Coverage of the Court yesterday continued to focus on the Court’s recent decisions as well as cases pending this Term.  At The Conglomerate, David Zaring covers the two securities law decisions issued last week:  Amgen Inc. v. Connecticut Retirement Plans and Trust and Gabelli v. Securities and Exchange Commission.  At Cato@Liberty, Ilya Shapiro discusses the amicus brief filed in United States v. Windsor in which a group of federalism scholars urges the Court to strike down Section 3 of the Defense of Marriage Act on the ground that it is “not a constitutional exercise of any enumerated federal power.”  (Sarah covered this brief in yesterday’s round-up.)  And examines the Chief Justice’s assertion during the oral argument in Shelby County v. Holder that Massachusetts (which is not covered by Section 5 of the Voting Rights Act) “has the worst ratio of white voter turnout to African-American voter turnout.”

Retired Justice O’Connor was in the news yesterday.  On NPR’s “Fresh Air,” she discusses her experience as the first female Justice on the Court (thanks to Howard Bashman for the link), while at the Constitutional Law Prof Blog Ruthann Robson links to the Justice’s recent appearance on the Rachel Maddow Show.  And last night the Justice appeared on the Daily Show with Jon Stewart.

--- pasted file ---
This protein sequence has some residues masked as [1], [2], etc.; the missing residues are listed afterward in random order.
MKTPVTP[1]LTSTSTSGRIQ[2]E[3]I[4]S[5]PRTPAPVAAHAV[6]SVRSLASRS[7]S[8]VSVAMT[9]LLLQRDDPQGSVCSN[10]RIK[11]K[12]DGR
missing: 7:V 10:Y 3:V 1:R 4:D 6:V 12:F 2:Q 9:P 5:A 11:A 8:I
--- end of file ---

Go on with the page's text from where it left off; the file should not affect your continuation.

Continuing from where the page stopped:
• In his “Relist watch” feature for this blog, John Elwood reports on the cases from the Court’s March 1 Conference that were relisted for re-consideration at the March 15 Conference.
  • Also at this blog, the “SCOTUSblog on camera” feature continues with Part 2 of Fabrizio di Piazza’s interview with Nina Totenberg, in which she discusses the process of learning how the Court works and conveying its subtleties.  (Part 1 of the interview is available here.)
  • The Associated Press (via ABC News) reports that Mary Ann Bertles Stewart, the widow of the late Justice Potter Stewart, has died in Vermont at the age of ninety-three.
  • Jacob Gershman of The Wall Street Journal Law Blog discusses an upcoming article in the University of Chicago Law Review (also highlighted by Adam Liptak of The New York Times in his recent Sidebar column, to which Sarah linked yesterday) on the Court’s use of the “floodgate” metaphor.
  • At this blog Lyle Denniston reports that the Obama administration – “sending its strongest signal yet that it will eventually go to the Supreme Court to try to salvage a wider range of war crimes prosecutions” – has asked the en banc D.C. Circuit to review its claim that Congress has the power to make new terrorism crimes retroactive.

Posted in Round-up

Recommended Citation: Conor McEvily, Wednesday round-up, SCOTUSblog (Mar. 6, 2013, 10:41 AM),